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  • Magda Knyszynski

Combatting Music Piracy with Streaming

Magda Knyszynski

MUSI 3403

Professor John Higney

Carleton University

November 29th 2017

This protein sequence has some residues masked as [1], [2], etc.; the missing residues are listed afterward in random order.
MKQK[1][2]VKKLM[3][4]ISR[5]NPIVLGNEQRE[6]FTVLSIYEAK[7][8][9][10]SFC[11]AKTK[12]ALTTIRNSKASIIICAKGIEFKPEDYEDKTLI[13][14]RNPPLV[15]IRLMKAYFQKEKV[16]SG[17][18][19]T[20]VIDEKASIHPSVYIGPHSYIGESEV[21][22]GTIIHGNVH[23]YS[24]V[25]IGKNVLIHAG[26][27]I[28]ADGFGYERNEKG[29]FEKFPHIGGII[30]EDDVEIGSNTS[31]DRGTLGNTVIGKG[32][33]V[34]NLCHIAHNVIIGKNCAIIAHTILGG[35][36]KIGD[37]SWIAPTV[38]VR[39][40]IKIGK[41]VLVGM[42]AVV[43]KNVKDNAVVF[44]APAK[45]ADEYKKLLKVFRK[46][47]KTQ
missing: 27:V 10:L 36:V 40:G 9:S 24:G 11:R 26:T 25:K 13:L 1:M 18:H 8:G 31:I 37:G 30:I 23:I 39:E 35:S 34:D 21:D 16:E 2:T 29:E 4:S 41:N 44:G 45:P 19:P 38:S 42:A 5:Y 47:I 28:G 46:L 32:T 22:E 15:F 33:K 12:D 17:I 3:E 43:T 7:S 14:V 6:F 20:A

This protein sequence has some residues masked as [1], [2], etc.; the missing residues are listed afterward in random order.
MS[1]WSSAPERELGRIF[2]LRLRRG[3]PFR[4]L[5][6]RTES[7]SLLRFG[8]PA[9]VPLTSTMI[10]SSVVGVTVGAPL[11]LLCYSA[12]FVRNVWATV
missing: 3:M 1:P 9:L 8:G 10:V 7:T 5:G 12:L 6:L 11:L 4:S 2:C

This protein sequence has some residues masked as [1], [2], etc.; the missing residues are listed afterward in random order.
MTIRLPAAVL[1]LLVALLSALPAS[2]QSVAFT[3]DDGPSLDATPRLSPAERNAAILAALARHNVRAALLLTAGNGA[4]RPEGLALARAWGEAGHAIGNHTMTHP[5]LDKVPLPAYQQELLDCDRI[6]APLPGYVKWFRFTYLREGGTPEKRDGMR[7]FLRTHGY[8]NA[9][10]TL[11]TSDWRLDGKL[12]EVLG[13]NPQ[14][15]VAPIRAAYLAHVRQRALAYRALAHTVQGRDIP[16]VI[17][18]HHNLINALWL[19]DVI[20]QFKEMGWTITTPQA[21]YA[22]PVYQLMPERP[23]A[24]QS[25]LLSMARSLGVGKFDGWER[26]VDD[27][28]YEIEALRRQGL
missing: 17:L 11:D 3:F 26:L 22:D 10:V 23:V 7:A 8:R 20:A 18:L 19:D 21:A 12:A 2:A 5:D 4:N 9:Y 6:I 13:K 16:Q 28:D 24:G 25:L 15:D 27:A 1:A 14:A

Music piracy has become a looming presence for the industry. With the evolution from cassettes to CD’s and the eventual shift to digital formatting, file sharing has been a large part of music consumerism. In the age of cassettes, piracy was limited, where the majority of music audiences could not benefit from piracy due to the risk associated. Pirating music was easy, not requiring a high level of expertise, and took a short span of time. The quality of the pirated goods was often inferior to the industry standard and thus unfavorable to the individuals attempting to distribute the copyrighted materials. Due to the digitization within the music industry, many factors that once were seen as unprofitable disappeared, as exact copies could be manufactured with ease, a lack of technical knowledge and expenses. This development sparked a rise in piracy, with peer-to-peer (P2P) file sharing websites coming to existence, which eventually started the industries’ war against piracy. Piracy has had a pronounced negative effect on the recording industry, where music labels have lost significant profits to file sharing, stating the losses “lose $300 million per year to pirate recordings; a report prepared for the recording industry predicted that by 2002, an estimated 16 percent of all US music sales, or $985 million, would be lost to on-line piracy”[1]; with key actors such as Sony, Warner Music, and Universal being directly affected by the likes of Napster. As the recording and music business industry continues to battle piracy, closing down websites that permit P2P file sharing is of utmost importance as it disrupts the industry profits. However, in recent years, a new tactic has been introduced with the likes of streaming services such as Spotify and Apple Music, which offer versatility in accessing unlimited music in order to put a stop on piracy and keep copyrighted music a commodity for the millions of consumers. Moreover, this new music medium holds a variety of issues that focus towards the recording industry, where artists lack the benefits that were seen with physical sales. Piracy has had a large effect on shaping the recording industry and the way that the business sector has evolved, affecting consumers and creators in the process.